People in China would kill for iPhone 4S
The Chinese are clamoring for the iPhone 4S as it released across the country on Friday, but crowds at its flagship Beijing store became so unruly that law enforcement was called in to disperse the crowd and Apple was forced to halt sales of the the device in its retail shops.
According to press reports, "hundreds" of people began lining up for the device overnight in freezing temperatures for a chance to purchase the device. When the store failed to open at 7 am, some in the crowd became violent and began to pelt the store with eggs and yelled at employees through windows.
In a move to guarantee the safety of those involved, the crowd was informed that the sale was cancelled and police moved in to disperse crowds and cordon the area off with yellow tape. Signs were placed on windows stating the phone was "sold out".
"We were unable to open our store at Sanlitun due to the large crowd, and to ensure the safety of our customers and employees, iPhone will not be available in our retail stores in Beijing and Shanghai for the time being", Apple said in a statement.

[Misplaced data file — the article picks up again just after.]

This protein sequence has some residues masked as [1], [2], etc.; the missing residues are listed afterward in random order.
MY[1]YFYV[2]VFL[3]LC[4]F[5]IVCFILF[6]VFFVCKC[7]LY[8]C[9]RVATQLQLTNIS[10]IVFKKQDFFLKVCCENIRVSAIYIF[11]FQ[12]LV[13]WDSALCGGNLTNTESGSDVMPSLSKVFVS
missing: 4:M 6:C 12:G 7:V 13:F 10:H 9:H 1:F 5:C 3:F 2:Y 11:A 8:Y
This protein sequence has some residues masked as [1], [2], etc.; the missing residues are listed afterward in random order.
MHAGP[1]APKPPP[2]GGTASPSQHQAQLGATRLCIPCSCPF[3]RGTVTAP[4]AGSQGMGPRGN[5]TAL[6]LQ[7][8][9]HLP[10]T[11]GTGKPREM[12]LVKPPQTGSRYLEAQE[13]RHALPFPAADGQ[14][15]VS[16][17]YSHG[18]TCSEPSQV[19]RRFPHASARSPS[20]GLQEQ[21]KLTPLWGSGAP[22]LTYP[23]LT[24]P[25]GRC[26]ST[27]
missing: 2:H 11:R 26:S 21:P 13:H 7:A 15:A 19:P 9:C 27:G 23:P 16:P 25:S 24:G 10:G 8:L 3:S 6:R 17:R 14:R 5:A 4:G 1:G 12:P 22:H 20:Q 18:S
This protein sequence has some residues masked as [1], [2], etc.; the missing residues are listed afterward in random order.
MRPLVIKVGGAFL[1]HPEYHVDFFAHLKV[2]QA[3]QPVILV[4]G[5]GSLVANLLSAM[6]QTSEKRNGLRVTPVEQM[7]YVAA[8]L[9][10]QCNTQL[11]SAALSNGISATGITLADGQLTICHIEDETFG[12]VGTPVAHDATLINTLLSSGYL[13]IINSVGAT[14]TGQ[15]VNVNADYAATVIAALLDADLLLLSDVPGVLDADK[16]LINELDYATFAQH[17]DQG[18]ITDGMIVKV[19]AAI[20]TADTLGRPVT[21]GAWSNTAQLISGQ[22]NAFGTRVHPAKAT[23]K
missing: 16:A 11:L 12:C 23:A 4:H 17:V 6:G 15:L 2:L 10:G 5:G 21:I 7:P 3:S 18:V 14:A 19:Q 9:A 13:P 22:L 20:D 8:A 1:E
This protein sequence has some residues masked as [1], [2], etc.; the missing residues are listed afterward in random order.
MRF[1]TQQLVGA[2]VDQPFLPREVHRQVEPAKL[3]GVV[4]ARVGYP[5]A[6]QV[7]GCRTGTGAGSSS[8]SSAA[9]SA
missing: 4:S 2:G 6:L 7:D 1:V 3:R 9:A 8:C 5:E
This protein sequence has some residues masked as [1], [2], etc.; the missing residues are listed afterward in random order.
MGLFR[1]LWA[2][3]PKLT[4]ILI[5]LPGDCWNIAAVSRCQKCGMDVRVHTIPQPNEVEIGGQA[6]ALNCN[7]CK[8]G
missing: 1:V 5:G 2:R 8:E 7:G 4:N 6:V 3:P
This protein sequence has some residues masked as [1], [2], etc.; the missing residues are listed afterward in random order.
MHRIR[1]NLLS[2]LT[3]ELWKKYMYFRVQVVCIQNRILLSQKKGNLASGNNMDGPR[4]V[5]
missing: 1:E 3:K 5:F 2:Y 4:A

Those in China wishing to get their hands on Apple's newest device are now forced to purchase the device online, or through China Unicom, the only official distributor of the device in the country. Either way, the excitement over iPhone shows the importance of the country to Cupertino's success.
China accounted for 16 percent of total revenue in the quarter ending September 30, 2011 -- a massive jump from the two percent the country's sales contributed to Apple's bottom line in 2009. Gartner estimates that about 10.4 percent of smartphones sold in the first nine months of 2011 were iPhones, also up dramatically year-over-year.
With such success, China's black market has proven lucrative for Apple devices, and those who procure them. The Financial Times relays the story of one of these scalpers, who was reportedly still fighting with security guards at noon because she had to "deliver the merchandise".
Photo Credits: Elizabeth Phung